"I admire Simon Jenkins, who knows a lot about a lot and is good at imparting his knowledge. My Independent colleague Suzanne Moore is the best of the women commentators."
MATTHEW PARRIS, The Times, The Spectator
A former Conservative MP and presenter of Weekend World, he doesn't think that opining matters much. "It makes no difference at all, never changes anything," he says. "It's just entertainment for readers, who make up their own minds.
"Yes, I'm a complete media tart," he whimsically declares. "Editors, programme producers and all who commission written and broadcast work in Britain are extremely lazy. Whenever they want a certain opinion expressed, they just turn to an established list. My advice is get published in six places and another 66 will want you.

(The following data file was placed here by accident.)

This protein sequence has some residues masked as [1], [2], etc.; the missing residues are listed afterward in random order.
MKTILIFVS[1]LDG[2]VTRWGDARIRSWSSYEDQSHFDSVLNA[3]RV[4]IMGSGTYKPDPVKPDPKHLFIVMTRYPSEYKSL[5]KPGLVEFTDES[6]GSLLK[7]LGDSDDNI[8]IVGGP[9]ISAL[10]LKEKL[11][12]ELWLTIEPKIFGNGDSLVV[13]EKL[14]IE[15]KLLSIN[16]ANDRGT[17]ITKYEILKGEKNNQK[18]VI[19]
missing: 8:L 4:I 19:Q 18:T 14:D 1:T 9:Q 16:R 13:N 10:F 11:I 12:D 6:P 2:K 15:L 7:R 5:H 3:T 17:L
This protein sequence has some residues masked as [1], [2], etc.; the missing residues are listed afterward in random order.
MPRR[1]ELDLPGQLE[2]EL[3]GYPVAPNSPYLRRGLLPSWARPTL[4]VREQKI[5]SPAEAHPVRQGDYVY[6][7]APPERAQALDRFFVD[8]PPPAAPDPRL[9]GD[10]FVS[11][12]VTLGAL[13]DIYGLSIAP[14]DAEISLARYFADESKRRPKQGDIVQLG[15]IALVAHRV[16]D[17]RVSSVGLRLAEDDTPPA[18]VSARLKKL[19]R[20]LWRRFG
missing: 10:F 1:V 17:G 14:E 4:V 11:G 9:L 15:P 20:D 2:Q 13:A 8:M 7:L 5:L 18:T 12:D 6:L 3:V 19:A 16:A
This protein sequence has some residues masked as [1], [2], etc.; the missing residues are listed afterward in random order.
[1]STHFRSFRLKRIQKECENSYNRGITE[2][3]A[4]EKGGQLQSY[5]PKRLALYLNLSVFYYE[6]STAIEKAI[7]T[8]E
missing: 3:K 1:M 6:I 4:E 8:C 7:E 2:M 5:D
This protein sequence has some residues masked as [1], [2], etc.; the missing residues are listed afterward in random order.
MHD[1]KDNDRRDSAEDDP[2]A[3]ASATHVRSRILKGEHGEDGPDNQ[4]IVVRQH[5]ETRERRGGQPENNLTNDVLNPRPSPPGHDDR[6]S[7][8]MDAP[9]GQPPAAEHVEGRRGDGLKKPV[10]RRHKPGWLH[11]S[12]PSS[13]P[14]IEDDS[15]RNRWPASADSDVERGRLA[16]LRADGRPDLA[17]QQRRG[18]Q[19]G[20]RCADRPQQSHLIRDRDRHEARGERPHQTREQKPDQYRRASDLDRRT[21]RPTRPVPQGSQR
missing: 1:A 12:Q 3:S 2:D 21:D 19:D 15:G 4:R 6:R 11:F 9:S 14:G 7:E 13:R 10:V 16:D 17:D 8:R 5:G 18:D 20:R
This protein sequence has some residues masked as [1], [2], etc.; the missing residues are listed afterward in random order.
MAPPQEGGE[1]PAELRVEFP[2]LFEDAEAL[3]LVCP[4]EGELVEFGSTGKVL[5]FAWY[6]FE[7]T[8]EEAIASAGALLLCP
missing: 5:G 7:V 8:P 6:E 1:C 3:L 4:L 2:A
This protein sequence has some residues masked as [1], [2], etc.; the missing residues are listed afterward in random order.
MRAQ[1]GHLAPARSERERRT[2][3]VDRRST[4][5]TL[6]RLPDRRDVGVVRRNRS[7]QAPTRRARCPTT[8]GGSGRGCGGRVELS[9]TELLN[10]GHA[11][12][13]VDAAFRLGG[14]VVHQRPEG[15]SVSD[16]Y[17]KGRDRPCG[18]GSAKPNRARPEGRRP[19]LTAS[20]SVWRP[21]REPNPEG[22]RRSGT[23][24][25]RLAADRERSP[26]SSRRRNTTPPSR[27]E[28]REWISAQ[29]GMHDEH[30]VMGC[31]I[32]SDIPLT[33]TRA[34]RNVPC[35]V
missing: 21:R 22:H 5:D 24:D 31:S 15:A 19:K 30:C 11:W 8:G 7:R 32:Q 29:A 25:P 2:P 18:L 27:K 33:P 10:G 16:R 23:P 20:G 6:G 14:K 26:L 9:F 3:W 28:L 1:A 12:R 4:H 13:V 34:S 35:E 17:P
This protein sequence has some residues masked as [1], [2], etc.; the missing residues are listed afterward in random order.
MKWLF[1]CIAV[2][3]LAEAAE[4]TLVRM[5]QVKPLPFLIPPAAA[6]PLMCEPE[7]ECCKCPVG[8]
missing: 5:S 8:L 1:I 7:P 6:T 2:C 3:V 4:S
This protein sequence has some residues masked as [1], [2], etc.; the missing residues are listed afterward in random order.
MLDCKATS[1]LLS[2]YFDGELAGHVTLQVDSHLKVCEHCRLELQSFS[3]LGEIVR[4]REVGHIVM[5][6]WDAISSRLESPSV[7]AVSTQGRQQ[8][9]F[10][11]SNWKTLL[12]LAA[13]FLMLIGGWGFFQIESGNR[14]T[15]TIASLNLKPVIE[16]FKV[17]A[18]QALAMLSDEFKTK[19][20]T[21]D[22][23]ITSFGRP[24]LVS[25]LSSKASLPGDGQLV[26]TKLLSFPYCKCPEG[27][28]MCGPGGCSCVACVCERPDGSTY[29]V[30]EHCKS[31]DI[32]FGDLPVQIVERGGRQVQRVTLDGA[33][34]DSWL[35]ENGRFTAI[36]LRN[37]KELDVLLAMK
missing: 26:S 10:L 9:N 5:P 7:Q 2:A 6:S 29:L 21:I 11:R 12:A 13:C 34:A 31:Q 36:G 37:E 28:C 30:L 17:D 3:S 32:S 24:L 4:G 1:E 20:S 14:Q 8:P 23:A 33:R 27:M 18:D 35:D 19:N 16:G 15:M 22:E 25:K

"There are a lot of people who write well, but I particularly like Libby Purves who writes well and is also thoughtful."
ANNE APPLEBAUM, Evening Standard, Sunday Telegraph, New Criterion (US), New Republic (US)
"Be a reporter initially as the best columns are based on reporting experience as well as ideas," she advises. A young American who gained the attention of British editors by reporting on the fall of Communism in Eastern Europe for The Economist and then The Spectator, Applebaum is now associate editor of the London Evening Standard. She writes mainly about British politics for publications on both sides of the Atlantic.
"I don't really have many friends among British politicians, and I want to keep it that way," she says. "In general I'm an outsider, writing from a slightly odd perspective."
She admires as columnists Simon Jenkins and Andrew Marr, "even though I disagree with them frequently."